You also learn that afternoon outdoor activities, even if later in the day when it’s a bit cooler, often have to be delayed or postponed due to thunder showers. You generally can’t rely on the thunder boomers staying away for an afternoon. The lightning is dangerous and can’t be ignored. Most public pools have a detection system to alert life guards when there is danger of lightning in the area and will clear the pool until the storm passes.
The Summer of 2004
I never thought the threat of hurricanes was all that real until I had been in Central Florida for over 15 years. The weather forecasters would always predict the possibility of several tropical storms and hurricanes and the storms always went elsewhere. That was the pattern until 2004, when we had Charley, Frances and Jeanne all rumble through Central Florida. My neighborhood didn’t suffer a direct hit from any of them, but we did have downed trees and a loss of electricity.
When we lost power the first time after Hurricane Charley, I joked with my kids that we were playing “Pioneer Days.” After that storm, the power outage was somewhat short and we didn’t have much yard debris. The other two storms caused more substantial damage and the power remained out for a few days. I still recall my daughter standing next to me in the yard with rake in hand proclaiming that “Pioneer Days stink.” I totally agreed with her. I also understood why the population of Florida was sparse until air conditioning became widely available.
I noticed that no one ever gave a thought about hurricane preparation before Charley hit the area in 2004. The warnings of the TV weather men were completely ignored. After Charley nailed us that summer, the supermarkets and hardware stores were crowded as Frances threatened. Everyone was uneasy and felt the need to prepare. By the time Jeanne was starting to point at us, the entire area seemed to be panicked. The grocery and home supply stores were mad houses. Hit us a couple times in succession and we get the message.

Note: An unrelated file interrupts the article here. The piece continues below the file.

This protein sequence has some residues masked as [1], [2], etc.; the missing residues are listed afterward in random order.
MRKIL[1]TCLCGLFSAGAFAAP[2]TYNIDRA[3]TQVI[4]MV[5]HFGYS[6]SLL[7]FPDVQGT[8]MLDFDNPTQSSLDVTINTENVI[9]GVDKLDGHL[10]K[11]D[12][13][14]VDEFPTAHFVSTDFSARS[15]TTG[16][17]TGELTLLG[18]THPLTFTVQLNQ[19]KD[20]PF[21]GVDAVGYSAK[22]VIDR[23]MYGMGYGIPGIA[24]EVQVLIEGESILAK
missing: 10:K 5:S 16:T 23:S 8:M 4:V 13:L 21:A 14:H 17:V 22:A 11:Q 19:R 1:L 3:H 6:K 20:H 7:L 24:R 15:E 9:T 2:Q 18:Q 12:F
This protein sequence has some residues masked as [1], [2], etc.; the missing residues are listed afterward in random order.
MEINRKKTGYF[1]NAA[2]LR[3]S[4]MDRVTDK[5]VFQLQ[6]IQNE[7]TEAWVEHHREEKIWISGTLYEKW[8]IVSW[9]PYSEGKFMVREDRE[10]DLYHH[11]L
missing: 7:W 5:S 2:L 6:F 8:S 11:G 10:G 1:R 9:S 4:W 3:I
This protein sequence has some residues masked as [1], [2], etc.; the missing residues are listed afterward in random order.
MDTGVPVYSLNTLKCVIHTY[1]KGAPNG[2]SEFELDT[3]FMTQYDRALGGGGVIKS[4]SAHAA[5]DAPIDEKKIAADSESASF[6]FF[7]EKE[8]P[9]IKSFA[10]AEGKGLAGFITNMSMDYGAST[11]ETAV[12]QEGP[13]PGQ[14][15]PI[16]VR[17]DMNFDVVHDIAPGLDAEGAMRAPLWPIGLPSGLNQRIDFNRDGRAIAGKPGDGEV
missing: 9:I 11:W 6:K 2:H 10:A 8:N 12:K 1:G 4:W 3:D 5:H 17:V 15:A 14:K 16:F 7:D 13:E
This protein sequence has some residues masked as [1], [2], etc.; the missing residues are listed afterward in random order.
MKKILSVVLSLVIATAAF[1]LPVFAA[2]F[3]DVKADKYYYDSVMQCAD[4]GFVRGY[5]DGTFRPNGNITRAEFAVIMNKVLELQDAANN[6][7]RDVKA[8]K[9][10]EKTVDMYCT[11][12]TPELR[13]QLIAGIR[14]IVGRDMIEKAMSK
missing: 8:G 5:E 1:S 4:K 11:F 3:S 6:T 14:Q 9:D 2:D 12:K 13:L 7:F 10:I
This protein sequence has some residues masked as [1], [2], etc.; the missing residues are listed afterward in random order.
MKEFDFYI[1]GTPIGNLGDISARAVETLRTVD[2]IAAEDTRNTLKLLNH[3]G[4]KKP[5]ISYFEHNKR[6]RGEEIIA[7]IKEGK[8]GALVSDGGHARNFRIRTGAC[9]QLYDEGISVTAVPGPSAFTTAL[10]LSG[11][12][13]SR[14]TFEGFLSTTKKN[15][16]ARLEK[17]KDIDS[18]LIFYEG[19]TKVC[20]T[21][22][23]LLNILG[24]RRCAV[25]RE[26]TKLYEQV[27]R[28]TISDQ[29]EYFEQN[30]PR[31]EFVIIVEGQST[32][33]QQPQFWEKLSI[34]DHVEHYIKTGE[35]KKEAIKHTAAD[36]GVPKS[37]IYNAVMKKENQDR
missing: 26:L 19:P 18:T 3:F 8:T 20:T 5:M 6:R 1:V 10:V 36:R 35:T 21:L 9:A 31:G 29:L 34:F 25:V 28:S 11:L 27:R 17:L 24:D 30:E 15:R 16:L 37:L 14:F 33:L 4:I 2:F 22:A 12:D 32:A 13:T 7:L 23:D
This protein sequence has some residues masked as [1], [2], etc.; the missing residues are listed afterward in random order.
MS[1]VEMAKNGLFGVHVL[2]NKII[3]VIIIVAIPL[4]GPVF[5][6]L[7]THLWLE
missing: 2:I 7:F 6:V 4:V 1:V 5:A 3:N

You need to have some cases of bottled water on hand, some canned goods and plenty of candles. You also should have plenty of batteries and a first aid kit. Many folks in our area also bought small electric generators, but that seems a bit extreme for the inconvenience of the loss of power only every once in a while.
People in Central Florida complain about the traffic as if they are living near New York or Washington, DC. Although traffic can be heavy at times, it’s not even in the same stratosphereCredit: wikipedia commons public domain - SPUI as some of the larger metropolitan areas. If you come from a bigger area, you won’t be troubled by the traffic.